How to Stay Cool in Stuttgart...without AC

stay cool fan

When peo­ple move to Ger­many, one of the first things they notice in the sum­mer­time is the lack of air con­di­tion­ing. While some large stores may have AC, it’s quite unusu­al to find it in homes. So what do Ger­mans do to stay cool in the sum­mer heat? Read on for some help­ful tips!

Bring in Cool Air

It’s a good idea to open all your win­dows for 10–15 min­utes first thing in the morn­ing. Stuttgart tends to cool off con­sid­er­ably overnight; you may be sur­prised how chilly it can feel! You should def­i­nite­ly take advan­tage of this oppor­tu­ni­ty to bring cool air into the apart­ment. Be sure to close the win­dows after­ward to avoid let­ting warmer air come in over the course of the day.

You can do the same thing right before you go to bed at night. While the air won’t yet be as cool as in the morn­ing, it can still be refresh­ing, par­tic­u­lar­ly if any mois­ture has built up inside the apart­ment dur­ing the day. If noise isn’t an issue where you live, you might even find it pleas­ant to leave your bed­room win­dow open overnight.

Block the Sun

It’s very com­mon for Ger­man apart­ments to have out­door shut­ters or heavy met­al blinds that can be closed to block the sun­light more or less com­plete­ly. If you close them before leav­ing your apart­ment for the day, you can actu­al­ly pre­vent your apart­ment from heat­ing much at all. That’s because Ger­man build­ings are con­struct­ed with thick walls and good insu­la­tion – keep­ing your apart­ment warm in win­ter and cool in sum­mer, as long as you don’t intro­duce the exter­nal heat of sun­light! On days when you’re home, you can still close them par­tial­ly or just close them on win­dows with direct sun in order to mit­i­gate the heat. Heavy cur­tains such as black­out cur­tains can serve the same purpose.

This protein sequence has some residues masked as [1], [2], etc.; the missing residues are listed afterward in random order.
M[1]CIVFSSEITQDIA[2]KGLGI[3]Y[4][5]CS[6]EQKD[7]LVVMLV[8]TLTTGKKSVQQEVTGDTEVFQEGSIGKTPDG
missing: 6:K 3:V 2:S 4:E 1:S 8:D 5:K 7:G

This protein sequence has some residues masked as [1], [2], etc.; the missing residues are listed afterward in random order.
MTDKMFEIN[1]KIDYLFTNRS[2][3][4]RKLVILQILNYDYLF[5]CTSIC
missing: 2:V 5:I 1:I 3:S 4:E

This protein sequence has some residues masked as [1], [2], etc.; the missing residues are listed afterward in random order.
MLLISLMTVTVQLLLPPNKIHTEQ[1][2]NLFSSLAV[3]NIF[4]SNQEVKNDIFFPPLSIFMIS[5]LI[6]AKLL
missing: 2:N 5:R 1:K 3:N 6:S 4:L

Take a Cool Shower

A cool show­er can be as refresh­ing as a dip in a pool, espe­cial­ly if you allow your­self to air dry. Try turn­ing the water as cold as it’ll go at the end of your show­er to give your­self a fresh appre­ci­a­tion for the warm air.

Use Fans Wisely

First, be sure to buy or order a fan as soon as pos­si­ble. When a heat wave strikes, it’s com­mon for stores to sell out or for there to be long wait­ing peri­od on online orders. Think about get­ting one before every­one else sud­den­ly decides to!

Sec­ond, focus on using fans strate­gi­cal­ly. They work best when the breeze actu­al­ly flows over you, whisk­ing away any humid­i­ty to cool your body. They can help set up a cross-breeze so that air moves from one side of your apart­ment to the oth­er, which is espe­cial­ly use­ful in the ear­ly morn­ings or late evenings when the out­side air is cool­er. In gen­er­al, it doesn’t make sense to leave fans on when you’re not home. The ener­gy used to run the motor actu­al­ly does gen­er­ate some heat, which isn’t worth it if you’re not there to ben­e­fit from the moving air. In addi­tion, it’s nev­er advis­able to use a fan when tem­per­a­tures exceed 35°C or 95°F, since blow­ing air that hot over your body can increase the risk of heat-relat­ed ill­ness. For­tu­nate­ly, such tem­per­a­tures are rare in Stuttgart!

Fake AC

If you’re real­ly crav­ing air con­di­tion­ing, there’s a cou­ple of tricks you can try. Take a cool show­er or splash your­self with water, then stand in front of a fan until you dry off. Alter­na­tive­ly, place some ice in a bowl and direct the fan’s air flow over the bowl and to your body. The cool­er air over the melt­ing ice will blow over you and feel like air con­di­tion­ing. The effect is short lived but can be just the thing to help you drift off to sleep on a hot night!